Real-time video streaming camera design for surveillance
Real-time video surveillance and remote monitoring are gaining importance in a wide range of industries such as oil and gas, power grid, industrial automation, and smart buildings. Pramod Ramachandra, Technical Architect - Software Design, Mistral Solutions explains.
The demand for high-quality real-time video streaming in surveillance applications is higher than ever and this calls for compute-intensive image processing designs and advanced encoding and decoding techniques. Advanced camera architectures include an onboard microprocessor or FPGA with visual analytics and image processing algorithms for pixel pre-processing and decision-making within the camera. Complemented by AI Algorithms, these advanced cameras can also facilitate real-time communication with the central command centre and stream only footages of significance to aid user-level decision making.
From the earlier days when surveillance was limited to a few analogue cameras connected to PC monitors over co-axial cables, the model has evolved and attained larger scope and importance. The advent of digital technologies has helped in overcoming several disadvantages of analogue systems such as complex cabling, low image quality, port limitations, low privacy and security, etc. Rapid developments in sensor technologies and embedded electronics, particularly the arrival of compute intensive SOCs, high-speed DSPs, high-speed wireless / wired interfaces, video streaming protocols and cloud technologies among others enabled cameras to go beyond traditional surveillance and facilitate advanced AI-based vision applications such as safe-zone monitoring, no-go zone, object detection, etc.
Design and implementation of a high-speed, real-time video streaming camera requires expertise in a wide array of embedded technologies. This article is an attempt to dive a little deeper into the design of a high-end camera for surveillance applications. We explore the basics of camera architecture and video streaming along with several streaming protocols, selection of sensors and processing engines, system software requirements and cloud integration among others.
Key system components
Image sensors: The image sensor is the eye of a camera system which contains millions of discrete photodetector sites called pixels. All imaging sensors - used in still, movie, industrial or security cameras - use either Charge-Coupled Device (CCD) or Complementary Metal Oxide Semiconductor (CMOS) sensor technology. The fundamental role of sensors is to convert light falling on the lens into electrical signals, which in turn will be converted to digital signals by the processor of the camera. Surveillance cameras demand higher light sensitivity to produce better low-light images. Advanced image sensors provide high-quality images with low noise due to higher dynamic range, field of view and higher shutter speeds.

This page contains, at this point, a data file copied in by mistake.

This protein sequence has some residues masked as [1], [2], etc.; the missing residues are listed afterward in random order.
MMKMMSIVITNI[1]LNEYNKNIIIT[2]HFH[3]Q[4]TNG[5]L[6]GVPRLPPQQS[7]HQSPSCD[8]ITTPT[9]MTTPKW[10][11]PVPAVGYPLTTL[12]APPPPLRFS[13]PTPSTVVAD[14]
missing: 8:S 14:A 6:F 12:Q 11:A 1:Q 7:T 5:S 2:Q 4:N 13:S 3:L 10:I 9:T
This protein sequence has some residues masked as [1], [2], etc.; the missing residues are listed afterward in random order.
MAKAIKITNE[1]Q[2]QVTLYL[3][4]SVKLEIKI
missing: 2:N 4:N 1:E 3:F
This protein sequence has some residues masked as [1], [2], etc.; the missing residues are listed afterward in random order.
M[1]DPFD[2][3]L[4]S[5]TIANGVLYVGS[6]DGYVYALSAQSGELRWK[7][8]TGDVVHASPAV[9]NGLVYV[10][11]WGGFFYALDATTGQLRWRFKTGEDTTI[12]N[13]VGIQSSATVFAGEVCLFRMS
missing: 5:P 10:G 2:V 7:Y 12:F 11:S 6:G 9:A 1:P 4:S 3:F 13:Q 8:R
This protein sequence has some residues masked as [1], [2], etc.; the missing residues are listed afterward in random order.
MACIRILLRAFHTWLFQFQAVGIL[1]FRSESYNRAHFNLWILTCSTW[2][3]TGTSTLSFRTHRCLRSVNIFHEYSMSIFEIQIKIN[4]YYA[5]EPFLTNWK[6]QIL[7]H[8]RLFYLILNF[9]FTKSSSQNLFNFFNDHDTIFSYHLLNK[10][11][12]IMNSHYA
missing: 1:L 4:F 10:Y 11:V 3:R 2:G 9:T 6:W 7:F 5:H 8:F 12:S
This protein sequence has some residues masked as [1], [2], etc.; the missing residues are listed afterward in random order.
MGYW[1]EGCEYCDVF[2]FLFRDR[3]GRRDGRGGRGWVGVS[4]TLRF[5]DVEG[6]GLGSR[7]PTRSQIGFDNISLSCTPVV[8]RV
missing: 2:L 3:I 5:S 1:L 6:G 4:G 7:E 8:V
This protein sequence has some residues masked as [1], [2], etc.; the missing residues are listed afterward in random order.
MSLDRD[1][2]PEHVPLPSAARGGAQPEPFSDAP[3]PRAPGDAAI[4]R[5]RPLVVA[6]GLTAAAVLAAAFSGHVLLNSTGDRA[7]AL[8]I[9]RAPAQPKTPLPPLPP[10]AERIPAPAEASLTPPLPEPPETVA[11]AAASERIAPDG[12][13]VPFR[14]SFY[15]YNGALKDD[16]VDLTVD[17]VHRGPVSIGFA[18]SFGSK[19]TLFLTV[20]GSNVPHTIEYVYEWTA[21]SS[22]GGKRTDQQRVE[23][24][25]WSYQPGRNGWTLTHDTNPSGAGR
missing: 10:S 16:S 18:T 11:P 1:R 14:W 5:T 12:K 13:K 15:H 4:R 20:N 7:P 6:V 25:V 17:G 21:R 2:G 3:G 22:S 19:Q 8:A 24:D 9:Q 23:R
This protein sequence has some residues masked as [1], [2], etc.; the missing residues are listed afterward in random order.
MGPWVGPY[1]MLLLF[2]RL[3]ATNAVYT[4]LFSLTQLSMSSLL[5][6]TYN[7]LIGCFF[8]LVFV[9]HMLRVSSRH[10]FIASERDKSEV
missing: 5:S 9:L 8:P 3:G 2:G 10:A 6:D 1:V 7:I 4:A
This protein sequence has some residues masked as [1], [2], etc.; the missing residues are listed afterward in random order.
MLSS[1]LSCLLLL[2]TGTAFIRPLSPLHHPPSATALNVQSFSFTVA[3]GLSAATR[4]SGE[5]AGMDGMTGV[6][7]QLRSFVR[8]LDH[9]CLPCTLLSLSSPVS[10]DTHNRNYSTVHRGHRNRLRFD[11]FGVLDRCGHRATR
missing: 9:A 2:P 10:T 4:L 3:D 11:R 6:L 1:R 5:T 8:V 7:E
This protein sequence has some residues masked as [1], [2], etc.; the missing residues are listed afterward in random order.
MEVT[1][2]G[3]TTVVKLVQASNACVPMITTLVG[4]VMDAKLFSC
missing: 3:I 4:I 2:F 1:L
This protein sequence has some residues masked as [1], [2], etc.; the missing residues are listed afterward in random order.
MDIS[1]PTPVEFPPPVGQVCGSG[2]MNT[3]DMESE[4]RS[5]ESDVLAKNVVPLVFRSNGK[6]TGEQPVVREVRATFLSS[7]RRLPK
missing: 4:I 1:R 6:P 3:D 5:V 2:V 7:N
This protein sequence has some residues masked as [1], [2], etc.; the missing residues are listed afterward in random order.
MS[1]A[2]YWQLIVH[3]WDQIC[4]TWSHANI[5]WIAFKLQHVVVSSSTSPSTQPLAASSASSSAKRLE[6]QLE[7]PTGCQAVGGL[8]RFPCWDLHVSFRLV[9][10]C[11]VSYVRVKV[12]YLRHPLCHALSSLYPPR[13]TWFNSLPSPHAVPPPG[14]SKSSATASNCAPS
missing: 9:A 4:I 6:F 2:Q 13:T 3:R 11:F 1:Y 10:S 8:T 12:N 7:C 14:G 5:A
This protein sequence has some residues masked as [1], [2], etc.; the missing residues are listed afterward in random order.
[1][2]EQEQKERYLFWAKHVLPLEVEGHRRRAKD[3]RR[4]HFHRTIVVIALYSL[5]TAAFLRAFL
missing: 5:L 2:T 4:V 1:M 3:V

Image sensors make a big impact when it comes to the performance of the camera due to various factors such as size, weight, power and cost. Choosing the right sensor is key to the design of a high-quality camera for surveillance applications. Selection of the sensor is influenced by several factors such as frame rates, resolution, pixel size, power consumption, quantum efficiency and FoV, among others.
Above: Popular Interfaces and data transfer rate
Sensor interface: Selection of sensor interface is another critical factor that impacts the performance of the camera. The MIPI CSI (1/2/3) is one of the most preferred sensor interfaces currently in use. Since MIPI CSI offers a lean integration, several chip manufacturers such as NXP, NVIDIA, Qualcomm and Intel are adopting this technology for industrial designs. CMOS sensors with MIPI CSI interfaces enable quick data transfer from the sensor to the host SoC of the system, facilitating high-speed and system performance. Developers can also use high-speed interfaces such as GMSL and FPD Link in applications where the processing of signals happens at a different platform or system. These interfaces greatly impact the overall performance of the camera, which is key to real-time video streaming applications.
Camera interfaces: Identifying the right camera interface with a high-speed video streaming feature is equally critical. A developer can rely on high-speed interfaces such as USB 3.2, CoaXPress 2.0, Thunderbolt3, DCAM, CameraLink HS (Framegrabber) and Gigabit Ethernet, among others.
Signal processing engines: There are a variety of SOMs and SBCs based on leading GPUs, SOCs and FPGAs available on the market, which are well suited for high-end camera designs. Identifying the right processor from this large pool might be a tough task. The processing engine must support the ever-evolving video encoding, decoding and application processing requirements of the camera system. In addition, the processors should aid key camera parameter settings like auto focus, auto exposure, and white balance along with noise reduction, pixel correction and colour interpolation, among others.